Visualizing Creativity

Posted by Jeffrey on

Some things come natural. Some things, not so much. So when you have a gift or a talent and it really makes you happy, you should find anyway you possibly can to use it. 
Creativity, design, visualization, and clever custom creations have been a piece of my heart and a part of my life since I was a little girl. I don't remember how old I was, but I wanted to put a swing in my bedroom for a stuffed animal. So, I found some ribbon and a piece of wood to work with and got busy designing. When I finished,It didn't support much weight, but it was a very successful, adorable swing for my favorite stuffed animal that hung from the ceiling in my bedroom. I remember my dad's response when he saw it, "I really wish you'd ask me first before you use my power tools." Oh yeah, very young and working with a jigsaw somewhere in my dad's workshop.
I started to realize, around that time, that if I had a vision in my mind, I could create it myself. 
A few factors come into play when you want to create a custom, unique addition to your life to make it more aesthetically pleasing and enjoyable and functional.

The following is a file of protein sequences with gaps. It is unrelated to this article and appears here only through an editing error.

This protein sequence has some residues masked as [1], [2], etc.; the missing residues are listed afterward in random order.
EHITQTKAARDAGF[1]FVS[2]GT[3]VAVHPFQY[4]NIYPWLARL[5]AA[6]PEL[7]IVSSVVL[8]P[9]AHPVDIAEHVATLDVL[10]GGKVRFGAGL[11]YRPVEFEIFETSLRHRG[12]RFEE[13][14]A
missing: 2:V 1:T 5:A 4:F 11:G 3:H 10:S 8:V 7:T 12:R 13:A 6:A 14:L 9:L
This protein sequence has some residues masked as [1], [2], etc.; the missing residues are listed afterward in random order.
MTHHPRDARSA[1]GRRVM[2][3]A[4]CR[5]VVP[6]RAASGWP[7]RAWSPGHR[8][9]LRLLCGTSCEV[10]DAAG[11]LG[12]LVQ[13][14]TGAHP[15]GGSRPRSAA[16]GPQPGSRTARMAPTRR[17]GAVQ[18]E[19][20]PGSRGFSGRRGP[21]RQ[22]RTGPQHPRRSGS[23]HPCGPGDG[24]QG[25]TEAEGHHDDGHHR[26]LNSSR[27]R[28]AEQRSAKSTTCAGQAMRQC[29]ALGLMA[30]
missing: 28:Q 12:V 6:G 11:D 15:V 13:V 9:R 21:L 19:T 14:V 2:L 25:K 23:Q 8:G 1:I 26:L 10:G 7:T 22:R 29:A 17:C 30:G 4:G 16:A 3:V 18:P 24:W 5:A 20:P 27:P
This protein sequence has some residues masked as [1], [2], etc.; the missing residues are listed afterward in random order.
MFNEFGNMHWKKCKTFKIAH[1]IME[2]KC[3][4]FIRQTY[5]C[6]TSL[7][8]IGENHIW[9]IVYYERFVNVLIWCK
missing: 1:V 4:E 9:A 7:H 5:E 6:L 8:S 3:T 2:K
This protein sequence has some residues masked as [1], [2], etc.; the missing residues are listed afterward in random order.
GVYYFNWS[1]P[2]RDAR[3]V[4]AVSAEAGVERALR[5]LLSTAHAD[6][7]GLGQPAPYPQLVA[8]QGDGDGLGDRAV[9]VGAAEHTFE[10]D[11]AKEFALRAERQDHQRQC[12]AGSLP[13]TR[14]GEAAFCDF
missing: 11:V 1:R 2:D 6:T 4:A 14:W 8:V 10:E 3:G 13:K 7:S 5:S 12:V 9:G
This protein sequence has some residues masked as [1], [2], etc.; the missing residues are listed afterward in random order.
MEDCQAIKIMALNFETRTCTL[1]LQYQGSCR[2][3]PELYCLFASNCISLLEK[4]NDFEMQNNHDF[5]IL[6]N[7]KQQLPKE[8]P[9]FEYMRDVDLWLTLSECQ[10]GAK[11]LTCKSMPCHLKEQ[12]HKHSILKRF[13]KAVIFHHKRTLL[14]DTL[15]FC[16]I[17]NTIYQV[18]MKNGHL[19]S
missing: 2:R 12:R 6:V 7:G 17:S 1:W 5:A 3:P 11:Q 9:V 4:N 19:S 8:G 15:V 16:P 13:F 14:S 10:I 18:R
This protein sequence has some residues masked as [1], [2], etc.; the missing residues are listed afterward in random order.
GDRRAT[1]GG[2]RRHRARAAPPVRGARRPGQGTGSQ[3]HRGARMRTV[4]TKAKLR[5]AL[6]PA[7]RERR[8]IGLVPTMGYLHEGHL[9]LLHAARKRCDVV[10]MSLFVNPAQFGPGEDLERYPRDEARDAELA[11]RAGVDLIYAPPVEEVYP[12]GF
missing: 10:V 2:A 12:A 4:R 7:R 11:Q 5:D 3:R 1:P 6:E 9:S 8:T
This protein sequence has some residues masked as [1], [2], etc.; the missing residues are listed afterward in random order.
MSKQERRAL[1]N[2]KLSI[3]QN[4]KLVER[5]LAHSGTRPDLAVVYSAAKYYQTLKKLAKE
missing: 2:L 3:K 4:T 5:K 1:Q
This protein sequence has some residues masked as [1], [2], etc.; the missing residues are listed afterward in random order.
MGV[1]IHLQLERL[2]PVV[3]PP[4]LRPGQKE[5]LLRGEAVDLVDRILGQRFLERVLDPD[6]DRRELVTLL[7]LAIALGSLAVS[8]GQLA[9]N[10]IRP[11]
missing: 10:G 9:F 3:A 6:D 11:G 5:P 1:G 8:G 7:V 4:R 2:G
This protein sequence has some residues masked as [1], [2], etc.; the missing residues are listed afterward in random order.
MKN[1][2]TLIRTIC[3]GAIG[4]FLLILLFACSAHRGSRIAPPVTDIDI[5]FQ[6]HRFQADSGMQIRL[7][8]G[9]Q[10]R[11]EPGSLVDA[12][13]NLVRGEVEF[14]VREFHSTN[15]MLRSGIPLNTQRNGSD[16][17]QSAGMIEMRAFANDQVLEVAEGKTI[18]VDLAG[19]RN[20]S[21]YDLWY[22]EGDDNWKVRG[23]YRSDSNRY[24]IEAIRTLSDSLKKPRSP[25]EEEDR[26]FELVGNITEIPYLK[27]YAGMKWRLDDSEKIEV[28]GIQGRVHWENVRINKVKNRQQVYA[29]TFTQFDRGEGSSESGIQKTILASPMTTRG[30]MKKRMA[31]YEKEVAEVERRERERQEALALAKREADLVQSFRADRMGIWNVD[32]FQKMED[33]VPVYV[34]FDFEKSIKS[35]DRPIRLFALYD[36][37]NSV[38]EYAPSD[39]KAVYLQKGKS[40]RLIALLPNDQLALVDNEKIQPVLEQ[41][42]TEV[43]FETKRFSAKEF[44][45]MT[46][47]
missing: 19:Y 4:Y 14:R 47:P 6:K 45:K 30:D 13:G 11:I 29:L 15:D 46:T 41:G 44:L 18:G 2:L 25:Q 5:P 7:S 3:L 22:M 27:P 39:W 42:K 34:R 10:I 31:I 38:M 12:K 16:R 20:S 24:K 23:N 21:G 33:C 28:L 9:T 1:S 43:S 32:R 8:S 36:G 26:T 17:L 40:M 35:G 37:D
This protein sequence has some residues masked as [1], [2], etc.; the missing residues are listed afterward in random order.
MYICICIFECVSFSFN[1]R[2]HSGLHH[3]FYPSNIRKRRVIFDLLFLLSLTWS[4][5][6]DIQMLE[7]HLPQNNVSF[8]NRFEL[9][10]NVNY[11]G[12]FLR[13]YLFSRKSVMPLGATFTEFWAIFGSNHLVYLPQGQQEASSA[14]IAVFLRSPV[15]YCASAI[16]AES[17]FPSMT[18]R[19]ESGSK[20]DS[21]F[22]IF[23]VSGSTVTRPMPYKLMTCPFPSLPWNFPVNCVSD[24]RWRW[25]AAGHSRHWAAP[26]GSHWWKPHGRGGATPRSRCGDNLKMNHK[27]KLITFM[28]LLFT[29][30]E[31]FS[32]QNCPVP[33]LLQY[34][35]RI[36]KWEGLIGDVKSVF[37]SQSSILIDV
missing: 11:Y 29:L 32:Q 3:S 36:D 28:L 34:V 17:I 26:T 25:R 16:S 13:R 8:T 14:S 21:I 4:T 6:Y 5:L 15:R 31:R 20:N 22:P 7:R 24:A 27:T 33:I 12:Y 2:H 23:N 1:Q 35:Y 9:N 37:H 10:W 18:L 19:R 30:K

First, of course, is research. You've got to make sure you know what you're doing so you don't waste a lot of time or money . . . or get hurt. (That is going to be another whole blog in itself. My hands have a very scarred past.)
Next, I believe, is visualization. You've got to be able to draw it out in your mind, or on paper, or on a screen. I heard once that only 20% of the population can visualize. That's why staging a house is so important before you try to sell it. Apparently, most people can't decide where their couch should go unless you show them. Who knew?
Of course creativity is a beneficial component. Creativity comes in a vast array of ideas. It can be brought to life through color, shape, size, texture, contrast, perspective, layers, position, "and so on and so forth and what have you." (Quote: Sue Heck, The Middle)
Drive comes next. I might be notoriously known for trial and error. I am a thinker, but not so much a planner. Once the idea is there, I am ready to get to work and see it come to fruition. But operating in this nature, comes with a lot of potential errors and redo's. So, if you are a planner, now is the time to really get all your ideas together and come up with the plan. Be careful not to stay in this phase too long, or else you might never see the project idea come to reality.
From stuffed animal swings all the way to a t-shirt design company, I have tackled many creative projects along the way. Each one has taught me more and led me to the next. One can only imagine where the next 40 years will lead. 
Joy S. 
Mom, Owner, Designer